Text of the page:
In September and October of 2022, I completed back-to-back cruises that took me across the Pacific. Departing Vancouver for Hawaii, and then Hawaii to Australia, I had the opportunity to enjoy port stops in the Hawaiian Islands. With stops in Hilo, Kailua-Kona, Maui and Honolulu, I spent time researching things to do and see.
Fascinated by the volcanoes of the big island of Hawaii, I was delighted that our ship would be docking at the two ports. Kailua-Kona is situated on the west side of the big island while Hilo is directly opposite on the east side of the island. Since our first stop was Hilo, I will begin there but first I want to provide a little bit of background on the island.
Divided into six districts named Kona, Hilo, Puna, Kau, Hamakua Coast and Kohala, this, the biggest of the Hawaiian Islands, boasts four volcanoes, Kilauea, Hualalai, Mauna Loa and Mauna Kea. The last two of which are very active and famous world-wide.
The islands were settled in stages with the Polynesians from the Marquesas Islands arriving first approximately 1,600 years ago followed by the peoples of the Society Islands 800 years later. Historians are at odds as to whether Captain James Cook or the Spanish explorer Juan Gaetano, were the first European explorers to set foot on the islands but certainly Cook was the one to officially chart them as he spent a year there. Since Cook was killed on the big island at Kealakekua Bay, his presence in the Hawaiian islands is confirmed and there are various markers/monuments noting his presence there.
The ship was able to dock at Hilo which means that this is a walk-off port stop. Once off the ship, you will find yourself a short distance from some of the attractions such as nearby beaches and shopping. If you want to visit the main area of Hilo, you are a little over three kilometers from the city center (two miles), and you can walk, take a city or shuttle bus, or a taxi into the largest city on the island of Hawaii (and second in size only to Honolulu in all the islands). I will provide information about my market and shopping experience but first I want to talk about my main shore excursion event; that being a helicopter ride encircling the skies over the island.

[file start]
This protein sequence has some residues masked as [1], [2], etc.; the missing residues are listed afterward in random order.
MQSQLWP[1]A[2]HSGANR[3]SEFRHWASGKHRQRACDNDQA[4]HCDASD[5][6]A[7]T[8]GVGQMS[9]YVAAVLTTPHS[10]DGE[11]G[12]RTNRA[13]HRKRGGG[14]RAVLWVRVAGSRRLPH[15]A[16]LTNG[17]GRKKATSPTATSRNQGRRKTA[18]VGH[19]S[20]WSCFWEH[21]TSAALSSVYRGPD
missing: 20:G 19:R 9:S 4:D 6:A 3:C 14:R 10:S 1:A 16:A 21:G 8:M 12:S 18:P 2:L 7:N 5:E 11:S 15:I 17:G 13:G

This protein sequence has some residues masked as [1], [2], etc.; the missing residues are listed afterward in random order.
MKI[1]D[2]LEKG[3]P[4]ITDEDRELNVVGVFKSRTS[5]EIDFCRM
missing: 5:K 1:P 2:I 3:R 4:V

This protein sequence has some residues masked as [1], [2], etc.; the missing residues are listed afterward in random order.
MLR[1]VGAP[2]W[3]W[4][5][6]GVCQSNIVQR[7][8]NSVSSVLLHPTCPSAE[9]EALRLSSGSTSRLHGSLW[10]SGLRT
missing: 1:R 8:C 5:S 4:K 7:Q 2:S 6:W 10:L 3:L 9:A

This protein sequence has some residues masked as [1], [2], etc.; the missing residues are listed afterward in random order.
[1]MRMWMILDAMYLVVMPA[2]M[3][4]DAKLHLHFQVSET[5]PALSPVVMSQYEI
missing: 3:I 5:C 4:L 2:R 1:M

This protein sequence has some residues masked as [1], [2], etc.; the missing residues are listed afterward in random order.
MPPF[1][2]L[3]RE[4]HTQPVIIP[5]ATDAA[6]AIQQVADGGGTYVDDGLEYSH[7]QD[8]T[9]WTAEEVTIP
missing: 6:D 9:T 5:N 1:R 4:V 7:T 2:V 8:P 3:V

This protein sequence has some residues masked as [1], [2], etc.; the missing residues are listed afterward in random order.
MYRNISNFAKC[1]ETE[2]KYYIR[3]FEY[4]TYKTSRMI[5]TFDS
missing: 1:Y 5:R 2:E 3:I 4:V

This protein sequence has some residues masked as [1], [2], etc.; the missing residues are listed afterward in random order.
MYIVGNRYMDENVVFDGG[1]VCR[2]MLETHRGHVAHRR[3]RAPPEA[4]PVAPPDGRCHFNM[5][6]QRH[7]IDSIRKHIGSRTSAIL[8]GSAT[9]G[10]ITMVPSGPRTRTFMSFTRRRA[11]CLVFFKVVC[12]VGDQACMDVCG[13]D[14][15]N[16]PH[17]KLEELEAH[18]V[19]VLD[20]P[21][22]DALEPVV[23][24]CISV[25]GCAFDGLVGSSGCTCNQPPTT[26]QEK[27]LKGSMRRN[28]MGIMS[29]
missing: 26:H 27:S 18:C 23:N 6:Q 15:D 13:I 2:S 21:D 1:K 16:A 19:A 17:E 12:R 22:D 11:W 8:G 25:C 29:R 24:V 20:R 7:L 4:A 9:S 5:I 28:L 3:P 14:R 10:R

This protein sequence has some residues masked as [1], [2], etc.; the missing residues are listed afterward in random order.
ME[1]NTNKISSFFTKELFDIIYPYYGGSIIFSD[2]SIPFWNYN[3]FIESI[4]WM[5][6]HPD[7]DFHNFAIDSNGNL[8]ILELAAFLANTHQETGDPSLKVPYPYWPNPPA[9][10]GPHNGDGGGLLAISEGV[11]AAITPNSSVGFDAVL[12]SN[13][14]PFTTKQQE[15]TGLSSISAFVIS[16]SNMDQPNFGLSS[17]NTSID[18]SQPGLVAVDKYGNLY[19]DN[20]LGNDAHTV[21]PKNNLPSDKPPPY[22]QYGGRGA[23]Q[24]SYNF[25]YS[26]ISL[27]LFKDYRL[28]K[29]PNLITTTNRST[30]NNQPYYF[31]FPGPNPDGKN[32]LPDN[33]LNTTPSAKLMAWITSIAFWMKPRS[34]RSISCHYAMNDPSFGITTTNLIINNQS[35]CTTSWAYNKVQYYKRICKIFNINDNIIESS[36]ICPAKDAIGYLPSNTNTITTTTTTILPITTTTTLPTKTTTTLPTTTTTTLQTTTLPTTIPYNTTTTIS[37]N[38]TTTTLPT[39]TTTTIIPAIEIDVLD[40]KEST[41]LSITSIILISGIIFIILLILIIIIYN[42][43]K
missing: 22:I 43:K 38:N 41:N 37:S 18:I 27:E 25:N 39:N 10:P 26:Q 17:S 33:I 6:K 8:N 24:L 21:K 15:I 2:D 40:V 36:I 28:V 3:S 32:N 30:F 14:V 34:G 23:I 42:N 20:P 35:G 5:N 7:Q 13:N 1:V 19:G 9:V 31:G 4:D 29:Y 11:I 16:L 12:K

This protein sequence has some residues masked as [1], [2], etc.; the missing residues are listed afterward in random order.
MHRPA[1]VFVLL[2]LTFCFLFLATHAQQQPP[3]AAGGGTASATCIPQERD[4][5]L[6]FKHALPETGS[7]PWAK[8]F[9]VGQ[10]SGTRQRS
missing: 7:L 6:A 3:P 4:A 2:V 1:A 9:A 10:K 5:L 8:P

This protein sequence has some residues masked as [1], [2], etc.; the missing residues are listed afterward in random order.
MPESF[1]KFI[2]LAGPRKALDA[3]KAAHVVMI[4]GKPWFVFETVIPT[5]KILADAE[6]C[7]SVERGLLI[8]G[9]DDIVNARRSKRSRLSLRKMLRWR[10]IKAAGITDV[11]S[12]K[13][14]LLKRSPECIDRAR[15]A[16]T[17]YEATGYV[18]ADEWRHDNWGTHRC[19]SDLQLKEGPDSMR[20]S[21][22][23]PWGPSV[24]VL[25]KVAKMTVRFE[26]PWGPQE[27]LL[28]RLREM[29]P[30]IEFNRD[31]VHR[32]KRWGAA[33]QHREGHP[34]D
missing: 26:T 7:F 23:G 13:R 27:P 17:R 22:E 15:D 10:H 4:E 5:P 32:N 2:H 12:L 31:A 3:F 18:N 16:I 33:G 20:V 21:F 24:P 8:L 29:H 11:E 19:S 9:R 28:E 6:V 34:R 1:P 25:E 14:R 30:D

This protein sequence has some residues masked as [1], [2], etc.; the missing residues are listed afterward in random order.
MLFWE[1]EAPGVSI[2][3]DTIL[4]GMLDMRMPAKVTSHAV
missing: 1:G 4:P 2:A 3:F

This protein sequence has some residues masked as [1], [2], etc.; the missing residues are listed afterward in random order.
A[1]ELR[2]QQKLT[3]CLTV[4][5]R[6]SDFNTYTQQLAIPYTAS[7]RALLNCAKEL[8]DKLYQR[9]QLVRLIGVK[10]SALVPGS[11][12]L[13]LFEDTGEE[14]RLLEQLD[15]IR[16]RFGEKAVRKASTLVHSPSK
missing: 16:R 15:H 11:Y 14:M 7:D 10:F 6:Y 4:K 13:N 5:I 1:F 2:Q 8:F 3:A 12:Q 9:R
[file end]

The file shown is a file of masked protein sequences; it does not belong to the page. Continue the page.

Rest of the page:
When researching Hilo, I found myself repeatedly looking at a helicopter ride as a shore excursion option. The ability to see the entire island from the air, with particular focus on the volcanoes, was like a magnet. Unfortunately, such a ride came with a hefty price tag, particularly when compared to a helicopter ride I was going to do in New Zealand. I vacillated between booking the helicopter ride and opting for the much cheaper option of a combination city center walk and beach stop. In the end, I convinced myself that being a travel writer meant I should engage in all sorts of activities and not only focus on, or write about, the cheapest shore excursions on offer. It was time to examine options that would suit assorted travellers and not just those on a shoestring budget. The helicopter ride was booked.
Getting to the airport from the port was easy as there were sufficient taxis to meet the needs of the people streaming off the ship. I had prebooked the helicopter ride and I was happy I did so as the time was booked and I had read all the information in advance. I paid $100 extra to ride in the front which afforded the best views. The taxi to the airport cost $12.
Once at the airport, I checked in for my flight and watched an obligatory safety briefing video. There was a mandatory weigh in as well since there is a weight limit for those riding in the front of the helicopter (must be under 240 pounds). It did not matter that I was clearly under the required weight, everyone gets weighed. I was then issued with a headset and a life vest since at times, we would be flying over water.